The Eastside Edge

Here's why the Eastside market is booming
| Updated: March 26, 2021
 
 
  • Eastside

This story is featured in the March issue of Seattle magazine. Subscribe here to access the print edition.

With housing prices at record highs throughout the Puget Sound region, prospective buyers are understandably nervous about making the plunge.

Bellevue, Redmond, Kirkland and other Eastside suburbs may offer the best opportunities for homebuyers concerned about protecting equity, investors seeking to maximize return, or young professionals positioning for future employment.

The “Zoom boom” notwithstanding, large tech firms are expected to remain committed to the concept of brick-and-mortar campuses. Amazon and Microsoft, for example, recently made heavy investments in Bellevue and Redmond. Facebook and Google have also boosted Eastside investments.

Traffic, lack of affordable housing and the payroll expense tax are among factors motivating tech firms to wean from the Seattle core and increase Eastside presence, says John Deely, national executive vice president of operations for Coldwell Banker Bain and former chairman of the board of directors of the Northwest Multiple Listing Service.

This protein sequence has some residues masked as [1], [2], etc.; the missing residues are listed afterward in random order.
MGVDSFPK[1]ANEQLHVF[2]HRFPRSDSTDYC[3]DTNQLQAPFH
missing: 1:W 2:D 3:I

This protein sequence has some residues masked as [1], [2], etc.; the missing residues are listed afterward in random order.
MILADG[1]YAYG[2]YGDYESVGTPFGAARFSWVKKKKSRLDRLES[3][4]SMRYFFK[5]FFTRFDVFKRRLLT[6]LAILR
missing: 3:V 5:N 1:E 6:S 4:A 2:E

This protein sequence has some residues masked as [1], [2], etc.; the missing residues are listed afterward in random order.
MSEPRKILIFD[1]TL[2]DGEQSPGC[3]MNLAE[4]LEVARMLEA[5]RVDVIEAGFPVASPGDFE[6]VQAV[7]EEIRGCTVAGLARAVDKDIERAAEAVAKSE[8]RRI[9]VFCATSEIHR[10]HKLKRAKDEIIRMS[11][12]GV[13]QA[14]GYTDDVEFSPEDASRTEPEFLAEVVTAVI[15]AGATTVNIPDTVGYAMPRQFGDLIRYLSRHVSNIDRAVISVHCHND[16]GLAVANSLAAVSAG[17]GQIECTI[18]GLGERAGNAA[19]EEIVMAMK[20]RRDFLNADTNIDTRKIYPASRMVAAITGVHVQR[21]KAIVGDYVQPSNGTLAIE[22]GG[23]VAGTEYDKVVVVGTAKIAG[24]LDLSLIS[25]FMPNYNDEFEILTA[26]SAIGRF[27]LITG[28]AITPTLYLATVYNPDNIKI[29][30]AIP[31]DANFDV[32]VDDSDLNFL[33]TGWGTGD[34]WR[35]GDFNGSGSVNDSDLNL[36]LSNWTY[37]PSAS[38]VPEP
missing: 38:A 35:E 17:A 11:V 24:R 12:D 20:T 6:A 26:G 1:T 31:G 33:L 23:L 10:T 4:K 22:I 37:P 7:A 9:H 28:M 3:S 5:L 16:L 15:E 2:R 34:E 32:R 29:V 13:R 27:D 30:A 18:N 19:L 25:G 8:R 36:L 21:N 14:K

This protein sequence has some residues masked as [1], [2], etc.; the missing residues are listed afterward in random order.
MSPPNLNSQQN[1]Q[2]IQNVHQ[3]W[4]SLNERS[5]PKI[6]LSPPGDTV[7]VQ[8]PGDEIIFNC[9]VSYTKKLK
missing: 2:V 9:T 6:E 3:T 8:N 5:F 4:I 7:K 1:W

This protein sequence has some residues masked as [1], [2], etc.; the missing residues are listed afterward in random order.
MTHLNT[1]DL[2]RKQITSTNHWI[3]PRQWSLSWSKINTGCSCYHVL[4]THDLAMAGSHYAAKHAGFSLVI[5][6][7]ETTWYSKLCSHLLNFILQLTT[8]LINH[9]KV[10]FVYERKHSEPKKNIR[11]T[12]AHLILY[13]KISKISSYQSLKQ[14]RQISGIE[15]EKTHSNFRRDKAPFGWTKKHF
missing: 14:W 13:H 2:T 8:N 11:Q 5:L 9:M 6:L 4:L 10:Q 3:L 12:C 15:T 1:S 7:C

King County has added 1.5 million jobs during the past decade and the economic outlook is strong, he adds. Sticking close to I-5, I-90, light rail lines and other major highways to the east and north will improve the chances of longterm success for a home investment, Deely predicts.

Buying a fixer-upper is especially problematic in a hot market, as sellers have little incentive to make improvements and may require buyers to sign a contingency waiver, Deely says.

“Ask yourself, ‘What’s the worst-case scenario if I buy this property?’ and have a contingency plan.”

Buyers need to be prepared to strike quickly in a frenzied market.

“Understand that there are going to be some tradeoffs. No one is going to get everything they want. When you find the right place, don’t think twice,” advises Oakpointe Communities Chief Executive Officer Brian Ross.

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